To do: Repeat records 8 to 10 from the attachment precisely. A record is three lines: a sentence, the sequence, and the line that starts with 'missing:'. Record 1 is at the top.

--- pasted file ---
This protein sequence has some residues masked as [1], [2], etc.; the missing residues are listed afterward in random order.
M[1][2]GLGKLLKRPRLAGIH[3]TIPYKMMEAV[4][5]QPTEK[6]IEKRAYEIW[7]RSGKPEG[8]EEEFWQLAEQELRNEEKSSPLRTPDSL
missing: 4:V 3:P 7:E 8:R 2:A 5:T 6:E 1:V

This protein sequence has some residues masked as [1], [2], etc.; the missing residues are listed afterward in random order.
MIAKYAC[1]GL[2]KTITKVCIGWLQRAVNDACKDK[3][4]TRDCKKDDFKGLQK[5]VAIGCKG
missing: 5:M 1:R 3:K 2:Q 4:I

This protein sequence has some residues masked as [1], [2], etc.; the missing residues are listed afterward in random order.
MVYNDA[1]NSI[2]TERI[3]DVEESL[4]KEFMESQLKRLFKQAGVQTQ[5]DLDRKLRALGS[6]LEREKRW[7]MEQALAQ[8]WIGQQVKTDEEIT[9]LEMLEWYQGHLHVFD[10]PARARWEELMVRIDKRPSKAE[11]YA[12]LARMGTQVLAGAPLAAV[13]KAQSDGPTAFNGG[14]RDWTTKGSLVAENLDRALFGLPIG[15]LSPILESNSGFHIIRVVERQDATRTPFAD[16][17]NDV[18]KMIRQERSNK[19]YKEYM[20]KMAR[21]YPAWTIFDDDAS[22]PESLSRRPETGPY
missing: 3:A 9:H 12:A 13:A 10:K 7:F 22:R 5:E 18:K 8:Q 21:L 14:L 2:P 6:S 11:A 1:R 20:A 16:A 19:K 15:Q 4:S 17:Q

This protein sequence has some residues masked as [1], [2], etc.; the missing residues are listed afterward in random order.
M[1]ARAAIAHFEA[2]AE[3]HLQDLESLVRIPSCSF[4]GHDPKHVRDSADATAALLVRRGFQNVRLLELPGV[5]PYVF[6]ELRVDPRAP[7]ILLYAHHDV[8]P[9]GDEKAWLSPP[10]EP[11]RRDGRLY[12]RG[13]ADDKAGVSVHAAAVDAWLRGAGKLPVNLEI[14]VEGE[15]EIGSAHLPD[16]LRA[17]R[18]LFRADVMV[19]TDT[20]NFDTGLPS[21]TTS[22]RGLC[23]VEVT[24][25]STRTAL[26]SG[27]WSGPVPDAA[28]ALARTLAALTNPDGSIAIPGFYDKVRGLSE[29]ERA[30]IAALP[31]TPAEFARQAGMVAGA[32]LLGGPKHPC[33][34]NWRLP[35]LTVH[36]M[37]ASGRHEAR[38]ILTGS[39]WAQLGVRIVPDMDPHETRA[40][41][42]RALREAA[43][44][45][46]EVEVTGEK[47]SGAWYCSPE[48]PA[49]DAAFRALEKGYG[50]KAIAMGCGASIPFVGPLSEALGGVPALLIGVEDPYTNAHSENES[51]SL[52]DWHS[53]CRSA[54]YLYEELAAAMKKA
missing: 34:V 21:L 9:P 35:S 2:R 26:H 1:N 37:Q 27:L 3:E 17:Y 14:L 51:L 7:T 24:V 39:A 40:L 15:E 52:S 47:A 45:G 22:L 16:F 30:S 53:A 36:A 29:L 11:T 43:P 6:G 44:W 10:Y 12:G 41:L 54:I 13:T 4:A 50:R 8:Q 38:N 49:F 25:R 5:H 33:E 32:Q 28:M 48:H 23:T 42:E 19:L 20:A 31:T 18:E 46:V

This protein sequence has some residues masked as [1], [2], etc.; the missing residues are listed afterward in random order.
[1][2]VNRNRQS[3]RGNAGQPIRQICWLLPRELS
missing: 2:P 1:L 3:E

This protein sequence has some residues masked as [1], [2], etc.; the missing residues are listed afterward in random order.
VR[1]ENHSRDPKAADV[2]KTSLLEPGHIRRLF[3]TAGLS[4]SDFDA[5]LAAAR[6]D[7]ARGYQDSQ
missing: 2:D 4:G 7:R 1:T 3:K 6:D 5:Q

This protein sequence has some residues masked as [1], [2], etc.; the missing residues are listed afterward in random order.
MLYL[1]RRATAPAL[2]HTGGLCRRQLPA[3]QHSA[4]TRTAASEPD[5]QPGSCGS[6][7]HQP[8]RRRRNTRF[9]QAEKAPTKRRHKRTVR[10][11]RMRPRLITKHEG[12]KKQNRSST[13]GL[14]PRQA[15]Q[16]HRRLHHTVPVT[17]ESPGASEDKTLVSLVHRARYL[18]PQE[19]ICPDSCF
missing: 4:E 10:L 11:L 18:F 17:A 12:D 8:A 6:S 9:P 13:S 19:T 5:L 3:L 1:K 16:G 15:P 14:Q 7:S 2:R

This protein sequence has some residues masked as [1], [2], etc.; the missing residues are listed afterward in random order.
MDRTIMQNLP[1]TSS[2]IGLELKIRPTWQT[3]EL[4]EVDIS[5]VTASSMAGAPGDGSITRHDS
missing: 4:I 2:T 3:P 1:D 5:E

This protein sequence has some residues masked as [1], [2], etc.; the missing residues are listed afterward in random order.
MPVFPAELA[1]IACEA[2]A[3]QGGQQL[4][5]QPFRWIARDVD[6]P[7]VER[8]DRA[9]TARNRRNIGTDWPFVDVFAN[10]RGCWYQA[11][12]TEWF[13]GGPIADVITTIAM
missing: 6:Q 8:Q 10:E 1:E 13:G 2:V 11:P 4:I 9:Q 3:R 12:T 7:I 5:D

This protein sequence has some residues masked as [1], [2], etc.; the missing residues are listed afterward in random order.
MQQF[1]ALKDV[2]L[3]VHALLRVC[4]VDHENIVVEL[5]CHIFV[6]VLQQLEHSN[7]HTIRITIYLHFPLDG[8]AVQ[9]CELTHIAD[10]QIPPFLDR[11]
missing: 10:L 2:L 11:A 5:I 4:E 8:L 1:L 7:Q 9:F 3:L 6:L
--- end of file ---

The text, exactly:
This protein sequence has some residues masked as [1], [2], etc.; the missing residues are listed afterward in random order.
MDRTIMQNLP[1]TSS[2]IGLELKIRPTWQT[3]EL[4]EVDIS[5]VTASSMAGAPGDGSITRHDS
missing: 4:I 2:T 3:P 1:D 5:E

This protein sequence has some residues masked as [1], [2], etc.; the missing residues are listed afterward in random order.
MPVFPAELA[1]IACEA[2]A[3]QGGQQL[4][5]QPFRWIARDVD[6]P[7]VER[8]DRA[9]TARNRRNIGTDWPFVDVFAN[10]RGCWYQA[11][12]TEWF[13]GGPIADVITTIAM
missing: 6:Q 8:Q 10:E 1:E 13:G 2:V 11:P 4:I 9:Q 3:R 12:T 7:I 5:D

This protein sequence has some residues masked as [1], [2], etc.; the missing residues are listed afterward in random order.
MQQF[1]ALKDV[2]L[3]VHALLRVC[4]VDHENIVVEL[5]CHIFV[6]VLQQLEHSN[7]HTIRITIYLHFPLDG[8]AVQ[9]CELTHIAD[10]QIPPFLDR[11]
missing: 10:L 2:L 11:A 5:I 4:E 8:L 1:L 7:Q 9:F 3:L 6:L